127 There has also been limited progress towards more cash-based programming. WFP has embraced the idea but in 2010–11 only devoted 7 per cent of its portfolio to cash programming. (J. Prout, WFP, ‘Cash and Vouchers’, presentation to WFP 2nd Global Cash and Vouchers Workshop, 22–3 November 2010, Rome). Donors, too, are changing, but many still devote the bulk of their funding to food aid. For example, DG ECHO currently allocates about 10% of its food assistance portfolio to cash, while 60% goes to in-kind support (the remainder goes to a mix of the two). DG ECHO, ‘DG ECHO Perspectives on Cash Transfer Programming’, presentation to CaLP global learning event, 16 February 2011, Bangkok.

128 World Bank (2008) ‘Double Jeopardy’, op. cit.

129 UN High Level Task Force on the Global Food Crisis (2008) Comprehensive Framework for Action.

130 For example, on cash transfers, see

131 The UN Social Protection Floor (SPF) Initiative promotes universal access to essential social transfers and services. Calculations by various UN agencies show that a basic floor of social transfers is globally affordable at virtually any stage of economic development, even if the funding is not yet available everywhere. The SPF corresponds to a set of basic social rights, services and facilities that all people should enjoy. See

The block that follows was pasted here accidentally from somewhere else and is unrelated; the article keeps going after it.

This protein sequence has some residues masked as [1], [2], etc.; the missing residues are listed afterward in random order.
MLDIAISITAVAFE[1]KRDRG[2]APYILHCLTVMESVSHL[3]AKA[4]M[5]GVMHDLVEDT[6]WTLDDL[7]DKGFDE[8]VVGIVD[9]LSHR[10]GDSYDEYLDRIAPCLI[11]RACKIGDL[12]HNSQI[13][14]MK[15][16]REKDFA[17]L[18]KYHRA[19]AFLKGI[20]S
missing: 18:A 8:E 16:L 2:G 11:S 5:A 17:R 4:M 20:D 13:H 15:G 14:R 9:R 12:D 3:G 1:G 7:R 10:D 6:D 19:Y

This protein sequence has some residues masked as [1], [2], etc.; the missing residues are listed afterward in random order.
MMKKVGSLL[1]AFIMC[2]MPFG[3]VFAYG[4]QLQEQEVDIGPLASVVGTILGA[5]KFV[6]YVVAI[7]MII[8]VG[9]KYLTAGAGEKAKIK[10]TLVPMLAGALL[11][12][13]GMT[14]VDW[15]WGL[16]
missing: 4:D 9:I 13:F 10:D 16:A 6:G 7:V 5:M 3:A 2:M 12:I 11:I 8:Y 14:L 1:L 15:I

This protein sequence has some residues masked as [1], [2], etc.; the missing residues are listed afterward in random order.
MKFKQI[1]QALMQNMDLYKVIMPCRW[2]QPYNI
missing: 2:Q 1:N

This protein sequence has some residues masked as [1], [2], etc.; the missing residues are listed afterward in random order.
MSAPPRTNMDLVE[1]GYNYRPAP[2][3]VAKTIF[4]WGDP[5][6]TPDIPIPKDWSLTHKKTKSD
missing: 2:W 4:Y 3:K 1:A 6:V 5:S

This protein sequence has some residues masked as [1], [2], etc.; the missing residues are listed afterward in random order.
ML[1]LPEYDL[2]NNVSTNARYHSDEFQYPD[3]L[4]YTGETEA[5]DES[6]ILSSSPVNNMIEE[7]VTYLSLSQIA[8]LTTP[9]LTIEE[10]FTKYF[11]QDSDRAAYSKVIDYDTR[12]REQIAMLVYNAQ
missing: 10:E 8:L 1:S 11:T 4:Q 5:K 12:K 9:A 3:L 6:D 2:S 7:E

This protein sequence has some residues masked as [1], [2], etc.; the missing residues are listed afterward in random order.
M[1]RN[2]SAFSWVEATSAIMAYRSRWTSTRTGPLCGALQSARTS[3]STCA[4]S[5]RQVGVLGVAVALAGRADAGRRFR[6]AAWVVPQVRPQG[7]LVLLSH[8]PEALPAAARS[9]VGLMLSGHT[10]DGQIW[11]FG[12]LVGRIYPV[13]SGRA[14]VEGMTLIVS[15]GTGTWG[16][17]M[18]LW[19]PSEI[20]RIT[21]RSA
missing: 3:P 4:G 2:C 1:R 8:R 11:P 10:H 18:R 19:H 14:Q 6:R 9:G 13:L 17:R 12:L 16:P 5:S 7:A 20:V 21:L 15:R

133 Oxfam International (2010) ‘Halving Hunger’, op. cit.

134 Ibid.

135 A key deliverable for the CFS is a new Global Strategic Framework on Food Security and Nutrition – a dynamic framework which can provide a set of rules to ensure co-operation and policy coherence between countries and which can evolve to meet the challenges arising in the age of growing crisis.

136 FAO High-Level Expert Forum (2009) ‘The Special Challenge for Sub-Saharan Africa’,

137 The Economist, August 26 2010, ‘The Miracle of the Cerrado’,

138 Agriculture is the most important source of employment for women in rural areas in most developing country regions, FAO (2011) ‘State of Food and Agriculture’.

139 Growth originating in agriculture, in particular the smallholder sector, is at least twice as effective in benefiting the poorest people as growth from non-agricultural sectors, FAO (2010) ‘How to Feed the World’, p.2. See also Ha-Joon Chang (2009) ‘Rethinking Public Policy in Agriculture: Lessons from History, Distant and Recent’, Journal of Peasant Studies, 36:3, July 2009, pp.477-515.